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I recently heard about "self-siphoning fluids" like polypropylene glycol and was reminded of Venom. My thought process is that the cell could have polymer chains extending from its cell membrane that interlock with those of neighbouring cells which is what holds the organism together. It would have to be a perfluorinated ether to keep it from absorbing or being dissolved in whatever it crawls/flows over.

My question isn't if this could evolve but if it could work.

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Not really, but it could be close.

Essentially, a few things would be required. The first is the chain itself, which at a guess is best done by using the already existing flagella structure found on bacteria. Flagella aren't used for this purpose, so we're going to replace it with essentially a cat o' nine tails of long polymers (very, very long polymers). Hopefully, that should give us enough interaction and distribute the weight. As long as we're doing this, we're also shrinking the bacteria to as small as possible, which is more or less a given considering bacteria, but as small as possible. Also, we're putting our long polymer tails at both ends, but just ends. We don't want a sea urchins, because I'm afraid that may cause too much interaction.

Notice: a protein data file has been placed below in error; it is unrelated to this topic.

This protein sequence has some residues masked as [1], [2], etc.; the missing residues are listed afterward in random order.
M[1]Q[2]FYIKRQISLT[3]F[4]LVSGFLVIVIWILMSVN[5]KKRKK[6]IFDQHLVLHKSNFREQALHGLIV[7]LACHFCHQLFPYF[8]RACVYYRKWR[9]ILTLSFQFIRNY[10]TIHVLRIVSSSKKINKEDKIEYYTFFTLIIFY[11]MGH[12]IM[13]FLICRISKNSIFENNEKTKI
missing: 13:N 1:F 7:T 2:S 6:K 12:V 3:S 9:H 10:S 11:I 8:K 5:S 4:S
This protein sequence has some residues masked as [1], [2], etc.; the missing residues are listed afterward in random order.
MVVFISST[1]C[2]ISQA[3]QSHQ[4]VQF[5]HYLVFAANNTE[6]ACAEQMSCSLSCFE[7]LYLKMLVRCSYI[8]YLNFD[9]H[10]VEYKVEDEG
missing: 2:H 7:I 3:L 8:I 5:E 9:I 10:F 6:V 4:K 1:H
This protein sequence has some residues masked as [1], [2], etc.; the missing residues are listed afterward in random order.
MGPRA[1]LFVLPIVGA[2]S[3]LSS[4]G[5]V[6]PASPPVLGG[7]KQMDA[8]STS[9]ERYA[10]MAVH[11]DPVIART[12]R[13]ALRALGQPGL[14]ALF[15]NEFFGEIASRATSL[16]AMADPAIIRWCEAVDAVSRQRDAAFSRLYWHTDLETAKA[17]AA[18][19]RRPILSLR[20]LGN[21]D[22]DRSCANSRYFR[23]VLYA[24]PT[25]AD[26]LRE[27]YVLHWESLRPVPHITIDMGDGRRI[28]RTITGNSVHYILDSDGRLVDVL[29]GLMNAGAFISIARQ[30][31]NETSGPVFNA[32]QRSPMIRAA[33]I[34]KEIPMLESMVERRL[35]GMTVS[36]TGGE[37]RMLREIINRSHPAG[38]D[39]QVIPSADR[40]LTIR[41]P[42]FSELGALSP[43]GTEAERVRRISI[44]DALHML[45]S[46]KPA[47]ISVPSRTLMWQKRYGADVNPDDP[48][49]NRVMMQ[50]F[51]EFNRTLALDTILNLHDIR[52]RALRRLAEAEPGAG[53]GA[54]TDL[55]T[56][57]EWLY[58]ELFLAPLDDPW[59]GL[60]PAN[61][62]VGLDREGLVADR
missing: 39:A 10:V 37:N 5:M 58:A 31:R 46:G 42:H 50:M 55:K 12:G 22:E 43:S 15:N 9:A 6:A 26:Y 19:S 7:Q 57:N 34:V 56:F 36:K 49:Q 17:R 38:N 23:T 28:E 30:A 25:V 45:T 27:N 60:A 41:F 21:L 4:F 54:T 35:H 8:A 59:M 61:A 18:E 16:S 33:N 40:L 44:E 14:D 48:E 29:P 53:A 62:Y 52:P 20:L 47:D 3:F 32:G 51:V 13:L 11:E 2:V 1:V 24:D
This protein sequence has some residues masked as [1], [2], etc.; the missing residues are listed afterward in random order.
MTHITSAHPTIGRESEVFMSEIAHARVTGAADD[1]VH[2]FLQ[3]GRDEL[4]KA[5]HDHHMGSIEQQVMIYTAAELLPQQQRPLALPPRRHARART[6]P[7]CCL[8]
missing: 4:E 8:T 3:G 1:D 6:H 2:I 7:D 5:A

Now, living matter usually isn't a liquid, or forms together as liquid. The reasons for this vary, naturally, but cells like to surround themselves with a stable barrier, and thus the whole 'living matter as a solid' thing. Fortunately, our infeasible amount of ether polymer chains may give us a bit of leeway in that regard, and allow it to form a slime state.

The problem is that here is where I have to stop. This structure will work for a self-pouring living goop, but each cell needs to be self-sufficient and thus structure and communication between cells is all but impossible. It also would be subject exclusively to external forces for movement. Not to mention the intake of resources would be a nightmare as well.

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